Half Pint

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For other uses of "Half Pint", see Half-Pint (disambiguation).
Half Pint
Birth name Lindon Andrew Roberts
Born (1961-11-11) 11 November 1961 (age 52)
Origin Kingston, Jamaica
Genres Reggae, dancehall, ragga
Instruments Vocals
Website www.halfpintmusic.com

Half Pint (born and sometimes credited Lindon Andrew Roberts)[1] is a Jamaican dancehall, ragga, and reggae singer.

Biography[edit]

He originates from the West Kingston enclave of Rose Lane; a community which has produced reggae acts such as Bob Marley, Dennis Brown, Peter Tosh, Lee "Scratch" Perry, and Toots Hibbert.

Half Pint began singing in the school choir at All Saints' Primary School.[2] After the completion of his secondary education in 1976, he sought work as a vocalist within the Jamaican music industry. Half Pint toured the island with various sound systems including Black Scorpio, Jammys, Gemini, Lee's Unlimited and Killimanjaro. He subsequently worked with record producers such as Errol (John) Marshall; Errol (Myrie) Lewis; King Jammy; Sly and Robbie; George Phang; Jack Scorpio, Bobby "Digital" Dixon and Mass Hugh. He also collaborated with Garnett Silk, Tony Rebel and The Tamlins.

His first single, "Sally", was released in 1983 and was a hit in Jamaica, followed later that year with "Winsome".[1]

He released Money Man Skank, recorded in the early 1980s by King Jammy, which possessed energy, ebullience and style that epitomised the dancehall feel.[3]

In 1983, Pint's first single, "Sally," was released followed by the song "Winsome," and both tracks became reggae hits.[2] He continued to release songs that became hits in the local and international reggae scenes, including "Mr. Landlord," "Level the Vibes," "Substitute Lover" and the chart-topper, Half Pint's all time greatest hit "Greetings" was released on Powerhouse in 1986 and was recorded in a single take.[4] Besides these singles, Roberts has also released a number of albums. His largest fanbases are in Europe, Japan, Brazil, and the West Coast of the United States.

Half Pint's 1983 Jamaican number-one song "Winsome" was covered by The Rolling Stones in 1986 although it was renamed "Too Rude" for their Dirty Work album.[5] The dub-punk group Sublime released a cover of Half Pint's "Loving" in 1996. Half Pint maintained his public profile by frequent touring and guest appearances. He has performed at music festivals and rock concerts. Half Pint's track "Giving/Sharing" was featured on the soundtrack album for the film, The Mighty Quinn (1989).[6] His music has also been used on the films Substitute 2 (1998), and the French comedy Mookie (1998). In 1998, Half Pint was signed with the BMG Music Publishing Company.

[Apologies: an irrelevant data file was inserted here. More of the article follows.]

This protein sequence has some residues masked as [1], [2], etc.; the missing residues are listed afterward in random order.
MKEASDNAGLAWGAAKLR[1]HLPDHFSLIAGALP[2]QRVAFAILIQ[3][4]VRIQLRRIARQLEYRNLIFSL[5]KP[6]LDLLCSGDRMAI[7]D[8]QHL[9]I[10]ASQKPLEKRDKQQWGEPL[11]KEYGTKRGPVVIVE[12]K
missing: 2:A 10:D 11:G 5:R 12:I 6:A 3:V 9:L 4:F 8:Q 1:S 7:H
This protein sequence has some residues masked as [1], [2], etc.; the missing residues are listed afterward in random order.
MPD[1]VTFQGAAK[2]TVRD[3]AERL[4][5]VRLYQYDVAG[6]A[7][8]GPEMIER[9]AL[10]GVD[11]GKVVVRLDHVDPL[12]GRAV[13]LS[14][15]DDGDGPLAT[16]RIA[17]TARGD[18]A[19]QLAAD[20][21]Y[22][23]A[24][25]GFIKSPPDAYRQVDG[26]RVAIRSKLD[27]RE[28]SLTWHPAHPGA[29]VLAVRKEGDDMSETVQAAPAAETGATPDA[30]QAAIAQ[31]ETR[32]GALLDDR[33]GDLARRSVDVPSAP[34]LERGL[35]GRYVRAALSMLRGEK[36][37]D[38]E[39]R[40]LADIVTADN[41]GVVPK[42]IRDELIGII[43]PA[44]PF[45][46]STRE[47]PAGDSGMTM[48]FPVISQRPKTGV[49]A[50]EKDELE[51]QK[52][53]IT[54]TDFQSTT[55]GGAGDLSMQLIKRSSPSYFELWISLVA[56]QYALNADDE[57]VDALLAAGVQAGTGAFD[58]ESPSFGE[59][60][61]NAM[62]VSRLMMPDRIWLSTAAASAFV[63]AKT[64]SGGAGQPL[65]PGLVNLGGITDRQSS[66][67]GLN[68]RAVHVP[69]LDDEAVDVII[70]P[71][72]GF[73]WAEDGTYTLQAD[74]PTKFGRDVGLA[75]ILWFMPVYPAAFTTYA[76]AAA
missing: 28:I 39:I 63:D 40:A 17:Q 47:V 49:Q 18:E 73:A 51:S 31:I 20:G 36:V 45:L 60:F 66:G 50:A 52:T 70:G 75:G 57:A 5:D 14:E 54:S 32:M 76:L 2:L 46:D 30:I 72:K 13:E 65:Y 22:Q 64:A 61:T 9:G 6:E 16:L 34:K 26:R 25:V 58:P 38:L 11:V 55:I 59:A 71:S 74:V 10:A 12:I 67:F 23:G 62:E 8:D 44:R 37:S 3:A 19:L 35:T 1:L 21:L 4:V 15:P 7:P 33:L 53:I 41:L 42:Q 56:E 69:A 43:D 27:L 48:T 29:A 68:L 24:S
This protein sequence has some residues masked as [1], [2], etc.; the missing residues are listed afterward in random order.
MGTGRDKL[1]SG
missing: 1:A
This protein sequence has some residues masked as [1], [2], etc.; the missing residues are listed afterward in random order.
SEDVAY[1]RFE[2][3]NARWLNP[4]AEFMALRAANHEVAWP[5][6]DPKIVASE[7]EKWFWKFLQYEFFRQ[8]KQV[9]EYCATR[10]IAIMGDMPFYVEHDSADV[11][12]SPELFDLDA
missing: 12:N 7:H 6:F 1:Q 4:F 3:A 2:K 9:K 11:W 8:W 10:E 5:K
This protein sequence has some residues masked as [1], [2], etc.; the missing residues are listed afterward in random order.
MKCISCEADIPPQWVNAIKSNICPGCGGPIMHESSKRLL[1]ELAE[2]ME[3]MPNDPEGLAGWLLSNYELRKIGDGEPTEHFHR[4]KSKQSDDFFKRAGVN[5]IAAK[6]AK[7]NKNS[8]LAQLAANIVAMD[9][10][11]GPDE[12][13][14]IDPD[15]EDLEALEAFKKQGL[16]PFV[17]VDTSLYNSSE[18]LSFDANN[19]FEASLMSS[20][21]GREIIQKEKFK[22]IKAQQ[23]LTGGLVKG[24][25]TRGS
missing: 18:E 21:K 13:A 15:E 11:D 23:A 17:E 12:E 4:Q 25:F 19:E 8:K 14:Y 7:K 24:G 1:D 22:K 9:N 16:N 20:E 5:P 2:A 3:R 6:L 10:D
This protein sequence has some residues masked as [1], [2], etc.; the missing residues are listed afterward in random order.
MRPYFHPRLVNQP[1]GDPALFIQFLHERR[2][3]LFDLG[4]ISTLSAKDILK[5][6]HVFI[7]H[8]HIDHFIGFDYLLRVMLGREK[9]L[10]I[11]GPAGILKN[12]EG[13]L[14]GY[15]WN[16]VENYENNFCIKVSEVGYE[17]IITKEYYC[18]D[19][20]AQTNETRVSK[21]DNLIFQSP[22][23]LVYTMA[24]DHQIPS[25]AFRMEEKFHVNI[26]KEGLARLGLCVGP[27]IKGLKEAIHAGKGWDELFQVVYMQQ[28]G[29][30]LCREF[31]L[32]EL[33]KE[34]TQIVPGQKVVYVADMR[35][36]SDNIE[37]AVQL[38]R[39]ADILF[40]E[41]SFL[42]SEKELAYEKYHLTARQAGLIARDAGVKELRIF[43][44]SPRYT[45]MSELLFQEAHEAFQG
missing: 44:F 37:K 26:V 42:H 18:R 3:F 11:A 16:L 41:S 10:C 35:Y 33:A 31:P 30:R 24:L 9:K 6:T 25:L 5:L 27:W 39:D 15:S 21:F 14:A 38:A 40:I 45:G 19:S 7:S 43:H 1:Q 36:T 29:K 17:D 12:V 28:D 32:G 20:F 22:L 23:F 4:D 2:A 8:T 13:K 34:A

Despite being noticeably absent from the recording studios for most of this decade, Half Pint enjoyed relative success with Legal We Legal (his first studio album within a ten-year period). This was followed by a fifteen city US tour with Anthony B. Half Pint was presented with "The Key to The City of Lauderdale Lakes" by the Mayor of the Florida suburb in 2000. Half Pint was featured on Sly & Robbie's 25th Anniversary US Tour along with Tony Rebel and Heineken Startime appearances in December 2004 in Jamaica.[7] Half Pint has worked with the California based band, DubCat. The New York based Sotti Records label released a Half Pint single in 2005, "Wha Ya Wan," an updated remake of his "Winsome" with R&B singer DIA.

Half Pint was nominated and awarded the "Producer’s Respect Award" at the 26th International Reggae and World Music Awards held in New York City at the Apollo Theater on May 5, 2007.[8] Half Pint headlined at the Jamaica 360 festival in Ocho Rios, Jamaica in May, and a return performance at the 15th Annual Reggae Sumfest in Montego Bay, Jamaica in July. He also released No Stress Express that year.

Sublime's 1996 hit, "What I Got", was based on the chorus of Half Pint's track "Loving".

In 2012, Half Pint toured the United States with Slightly Stoopid on their 'Unity' tour.[9]

Work with other musicians[edit]

Half Pint has been featured as a guest on a number of songs by other artists including:

References[edit]

  1. ^ a b Josephs, Karla (2012) "Big deal for Half Pint", Jamaica Observer, 7 June 2012, retrieved 2012-06-08
  2. ^ a b Moskowitz, David V. (2006) Caribbean Popular Music: an Encyclopedia of Reggae, Mento, Ska, Rock Steady, and Dancehall, Greenwood Press, ISBN 0-313-33158-8, p.127
  3. ^ Du Noyer, Paul (2003). The Illustrated Encyclopedia of Music (1st ed.). Fulham, London: Flame Tree Publishing. p. 363. ISBN 1-904041-96-5. 
  4. ^ "Still Leveling the Vibes: An Interview with Halfpint". Afropop Worldwide. 2014. Retrieved 19 March 2014. 
  5. ^ Jamaica Gleaner [1] "Jamaica Gleaner" September 20, 2009 - accessed November 04 ,2010
  6. ^ IMDb [2] "IMDb" - accessed November 04 ,2010
  7. ^ Jamaica Geaner [3] "Jamaica Gleaner" November 26, 2004 - accessed November 06 ,2010
  8. ^ http://www.jamaicans.com [4] "Jamaicans.com" May 7, 2007 - accessed November 05 ,2010
  9. ^ "Half Pint tours with US band", Jamaica Observer, 14 July 2012, retrieved 2012-07-14

External links[edit]